Next my son gets into the act and grabs the magnet and repositions it to a new location on the van, at which point my daughter snatches it back and puts it somewhere else altogether. During this exchange I am subtly telling my children to stop squabbling, that it was just a magnet, and trying to (successfully) get my daughter to show some manners and thank my friend for bringing the pennies. No dice. My son grabs it off the van and they start chasing each other around shrieking about the superiority of their location. At this point my friend realizes it is in her best interest to depart. I am so jealous.

More shrieking and more chasing and since my friend has left I can start yelling, loudly, that for the love of god it is just a magnet and if they don't quit fighting I will take it away. And so they continue to fight. At this point I am tired, irritated at their embarrassing display of bad manners, and cold because it is night time and we are still standing around outside. It may even have been drizzling. So I just lose it. I yell that we will not have the magnet on the van if they can't agree. I am still holding the bag of five dollars worth of pennies which I consider throwing at my children (not really, that would have made a big mess in the driveway). Instead I snatch the magnet and stomp inside. But I need someplace to stash it out of sight because if it is visible then they will still fight over it and will also whine to me about wanting it back. So I stomp into my home office and in my worked up and now irrational state of mind I decide that it can't be kept anywhere on or around my desk because I am not sure if it is wise to have a magnet near my computer and other various electronics. So I stick it away. Somewhere. And go back to yelling at them for their appalling behavior.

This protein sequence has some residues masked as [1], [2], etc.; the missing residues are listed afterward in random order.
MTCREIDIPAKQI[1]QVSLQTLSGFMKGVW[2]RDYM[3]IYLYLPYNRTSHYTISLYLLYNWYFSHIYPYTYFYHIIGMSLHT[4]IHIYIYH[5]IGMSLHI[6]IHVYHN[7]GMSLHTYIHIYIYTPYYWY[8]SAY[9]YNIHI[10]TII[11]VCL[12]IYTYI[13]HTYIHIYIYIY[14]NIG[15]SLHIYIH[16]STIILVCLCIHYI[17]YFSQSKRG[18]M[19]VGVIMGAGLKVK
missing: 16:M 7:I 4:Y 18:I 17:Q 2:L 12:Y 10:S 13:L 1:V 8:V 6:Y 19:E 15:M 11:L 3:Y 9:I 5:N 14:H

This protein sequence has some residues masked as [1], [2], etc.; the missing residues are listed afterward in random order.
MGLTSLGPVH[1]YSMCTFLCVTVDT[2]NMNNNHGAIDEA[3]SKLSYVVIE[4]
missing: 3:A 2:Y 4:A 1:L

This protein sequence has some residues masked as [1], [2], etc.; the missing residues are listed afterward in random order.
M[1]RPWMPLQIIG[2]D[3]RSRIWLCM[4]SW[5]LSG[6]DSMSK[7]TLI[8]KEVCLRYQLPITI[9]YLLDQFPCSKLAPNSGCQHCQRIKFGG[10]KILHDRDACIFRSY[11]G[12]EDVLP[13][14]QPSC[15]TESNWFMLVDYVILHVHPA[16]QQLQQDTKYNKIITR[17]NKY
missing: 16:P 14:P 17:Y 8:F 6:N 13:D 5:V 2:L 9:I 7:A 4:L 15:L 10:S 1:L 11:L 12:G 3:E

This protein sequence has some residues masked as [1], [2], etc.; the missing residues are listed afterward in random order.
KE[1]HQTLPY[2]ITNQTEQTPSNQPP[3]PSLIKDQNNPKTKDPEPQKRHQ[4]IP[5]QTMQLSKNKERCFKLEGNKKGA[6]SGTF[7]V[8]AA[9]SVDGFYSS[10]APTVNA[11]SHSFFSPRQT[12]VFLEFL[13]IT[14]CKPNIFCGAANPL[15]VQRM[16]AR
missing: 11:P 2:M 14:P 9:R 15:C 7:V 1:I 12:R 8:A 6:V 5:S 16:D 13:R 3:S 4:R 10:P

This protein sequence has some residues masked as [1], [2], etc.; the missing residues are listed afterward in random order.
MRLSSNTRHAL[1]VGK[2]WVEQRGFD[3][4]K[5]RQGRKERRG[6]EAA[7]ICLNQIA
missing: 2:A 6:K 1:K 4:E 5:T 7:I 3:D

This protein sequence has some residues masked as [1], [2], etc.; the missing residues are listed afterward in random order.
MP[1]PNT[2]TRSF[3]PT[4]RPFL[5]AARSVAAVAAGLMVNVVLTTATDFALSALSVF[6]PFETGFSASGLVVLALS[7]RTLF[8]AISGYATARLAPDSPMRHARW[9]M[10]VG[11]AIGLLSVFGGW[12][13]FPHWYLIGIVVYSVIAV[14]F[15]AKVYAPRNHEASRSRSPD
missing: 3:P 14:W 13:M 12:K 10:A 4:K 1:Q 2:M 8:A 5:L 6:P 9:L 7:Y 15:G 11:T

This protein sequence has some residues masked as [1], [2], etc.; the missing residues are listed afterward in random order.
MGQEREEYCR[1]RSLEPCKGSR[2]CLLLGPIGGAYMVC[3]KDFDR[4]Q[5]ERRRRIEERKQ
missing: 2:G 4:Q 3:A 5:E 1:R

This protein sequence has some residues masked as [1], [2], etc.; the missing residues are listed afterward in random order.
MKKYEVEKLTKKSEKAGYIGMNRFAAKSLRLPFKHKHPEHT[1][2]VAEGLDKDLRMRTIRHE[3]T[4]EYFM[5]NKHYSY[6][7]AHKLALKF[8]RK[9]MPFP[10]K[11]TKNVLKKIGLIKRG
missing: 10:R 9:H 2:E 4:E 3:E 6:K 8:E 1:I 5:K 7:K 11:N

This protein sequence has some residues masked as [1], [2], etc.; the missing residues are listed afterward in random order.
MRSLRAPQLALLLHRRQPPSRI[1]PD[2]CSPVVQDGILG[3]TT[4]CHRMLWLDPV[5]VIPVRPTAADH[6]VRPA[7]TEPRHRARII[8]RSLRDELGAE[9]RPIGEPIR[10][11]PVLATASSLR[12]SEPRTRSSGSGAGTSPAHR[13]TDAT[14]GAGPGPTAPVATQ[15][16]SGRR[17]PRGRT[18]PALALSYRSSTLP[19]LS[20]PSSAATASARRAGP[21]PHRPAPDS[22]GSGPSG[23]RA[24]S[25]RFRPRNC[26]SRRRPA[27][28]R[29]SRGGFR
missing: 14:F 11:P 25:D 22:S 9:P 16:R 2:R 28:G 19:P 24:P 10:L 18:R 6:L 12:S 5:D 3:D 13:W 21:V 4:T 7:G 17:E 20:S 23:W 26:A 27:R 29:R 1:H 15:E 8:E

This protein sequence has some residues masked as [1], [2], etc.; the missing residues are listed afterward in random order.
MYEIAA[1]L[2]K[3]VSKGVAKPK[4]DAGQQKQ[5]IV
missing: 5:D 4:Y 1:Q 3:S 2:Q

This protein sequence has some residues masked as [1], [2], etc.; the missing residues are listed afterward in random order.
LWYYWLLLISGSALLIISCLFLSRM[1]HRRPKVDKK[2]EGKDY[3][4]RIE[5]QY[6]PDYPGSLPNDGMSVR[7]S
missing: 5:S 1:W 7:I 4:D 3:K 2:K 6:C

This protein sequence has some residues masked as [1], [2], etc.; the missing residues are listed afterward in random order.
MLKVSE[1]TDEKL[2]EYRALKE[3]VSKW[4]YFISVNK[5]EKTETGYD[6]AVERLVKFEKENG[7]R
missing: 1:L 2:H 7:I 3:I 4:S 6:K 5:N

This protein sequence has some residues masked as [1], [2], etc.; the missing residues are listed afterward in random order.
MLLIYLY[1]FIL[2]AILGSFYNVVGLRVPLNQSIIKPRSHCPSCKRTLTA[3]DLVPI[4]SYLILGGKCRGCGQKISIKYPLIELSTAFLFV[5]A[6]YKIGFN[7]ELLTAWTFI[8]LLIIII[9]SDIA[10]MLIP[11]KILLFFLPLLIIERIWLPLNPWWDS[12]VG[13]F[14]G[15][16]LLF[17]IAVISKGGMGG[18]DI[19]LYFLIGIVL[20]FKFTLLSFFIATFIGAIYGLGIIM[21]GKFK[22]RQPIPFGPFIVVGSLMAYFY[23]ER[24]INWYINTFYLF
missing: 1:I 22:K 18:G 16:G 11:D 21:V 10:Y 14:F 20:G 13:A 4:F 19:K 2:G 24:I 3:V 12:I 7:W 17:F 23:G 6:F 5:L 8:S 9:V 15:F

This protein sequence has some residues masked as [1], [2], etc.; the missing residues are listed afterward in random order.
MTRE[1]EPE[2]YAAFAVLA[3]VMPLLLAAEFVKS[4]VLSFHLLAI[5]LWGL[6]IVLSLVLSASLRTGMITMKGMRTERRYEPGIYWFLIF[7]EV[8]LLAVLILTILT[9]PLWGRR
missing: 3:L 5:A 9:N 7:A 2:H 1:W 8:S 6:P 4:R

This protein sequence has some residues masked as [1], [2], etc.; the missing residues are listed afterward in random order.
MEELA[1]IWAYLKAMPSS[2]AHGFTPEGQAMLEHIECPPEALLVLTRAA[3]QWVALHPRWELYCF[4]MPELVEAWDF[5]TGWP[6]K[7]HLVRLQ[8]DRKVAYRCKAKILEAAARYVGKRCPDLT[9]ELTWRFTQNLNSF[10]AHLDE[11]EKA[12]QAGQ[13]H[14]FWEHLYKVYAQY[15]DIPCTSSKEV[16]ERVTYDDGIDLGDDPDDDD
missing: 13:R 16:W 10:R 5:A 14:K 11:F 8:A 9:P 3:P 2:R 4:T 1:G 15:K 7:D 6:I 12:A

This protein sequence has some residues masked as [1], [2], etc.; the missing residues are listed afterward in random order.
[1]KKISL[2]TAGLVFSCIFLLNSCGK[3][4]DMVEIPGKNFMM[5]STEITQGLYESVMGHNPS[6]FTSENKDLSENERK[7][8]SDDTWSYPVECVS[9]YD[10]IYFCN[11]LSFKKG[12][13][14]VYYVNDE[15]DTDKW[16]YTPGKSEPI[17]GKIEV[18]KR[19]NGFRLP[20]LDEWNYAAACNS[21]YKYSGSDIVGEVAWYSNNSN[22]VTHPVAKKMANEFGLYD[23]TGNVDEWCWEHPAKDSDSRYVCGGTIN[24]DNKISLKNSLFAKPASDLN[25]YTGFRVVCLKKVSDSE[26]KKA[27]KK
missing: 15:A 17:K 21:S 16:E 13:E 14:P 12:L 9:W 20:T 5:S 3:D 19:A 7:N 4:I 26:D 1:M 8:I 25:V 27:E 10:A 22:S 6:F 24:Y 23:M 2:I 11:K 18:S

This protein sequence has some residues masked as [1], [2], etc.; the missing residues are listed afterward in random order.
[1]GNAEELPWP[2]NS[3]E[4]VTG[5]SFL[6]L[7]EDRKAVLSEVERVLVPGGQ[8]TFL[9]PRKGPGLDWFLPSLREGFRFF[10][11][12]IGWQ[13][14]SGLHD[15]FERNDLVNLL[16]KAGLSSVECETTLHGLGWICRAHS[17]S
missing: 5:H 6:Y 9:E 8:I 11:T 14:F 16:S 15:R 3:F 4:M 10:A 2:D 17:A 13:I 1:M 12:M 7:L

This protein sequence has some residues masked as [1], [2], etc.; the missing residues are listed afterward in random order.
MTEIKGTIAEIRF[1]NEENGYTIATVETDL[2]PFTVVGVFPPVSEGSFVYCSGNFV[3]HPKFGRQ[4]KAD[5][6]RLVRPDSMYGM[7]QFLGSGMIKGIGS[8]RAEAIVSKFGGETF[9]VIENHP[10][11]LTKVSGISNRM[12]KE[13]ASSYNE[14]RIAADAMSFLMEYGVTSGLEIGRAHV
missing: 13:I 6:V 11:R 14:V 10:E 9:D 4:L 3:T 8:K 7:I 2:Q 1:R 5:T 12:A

The next morning I get up and want to show my husband the cute magnet my friend brought over. But I can't, because I have no idea where I put it since I didn't put it on my desk, which is the logical place. So now not only do I have ill-mannered children, but I have become the ill-mannered friend who doesn't display the gift of magnet. I am sure there is some sort of teachable moment in this irony, so if you can figure it out let me know. Just don't drop it off at my house when my children are home.

Monday, March 7, 2011

Bookcase meltdown

Warning: This post is rated NC-17 for language and violence.

My husband is a very even keeled man. It's one of the things I love most about him. He rarely gets stressed out except in dire situations, like when the car breaks down, or there is no money left in the checking account. Or when the car breaks down and there is no money in the checking account. And even then, it is a kind of muted grumbling, not ranting and raving, not the screaming banshee that you might get from other members of our household. So on the rare occasion when he does completely lose it it is spectacular, and admittedly, kind of entertaining.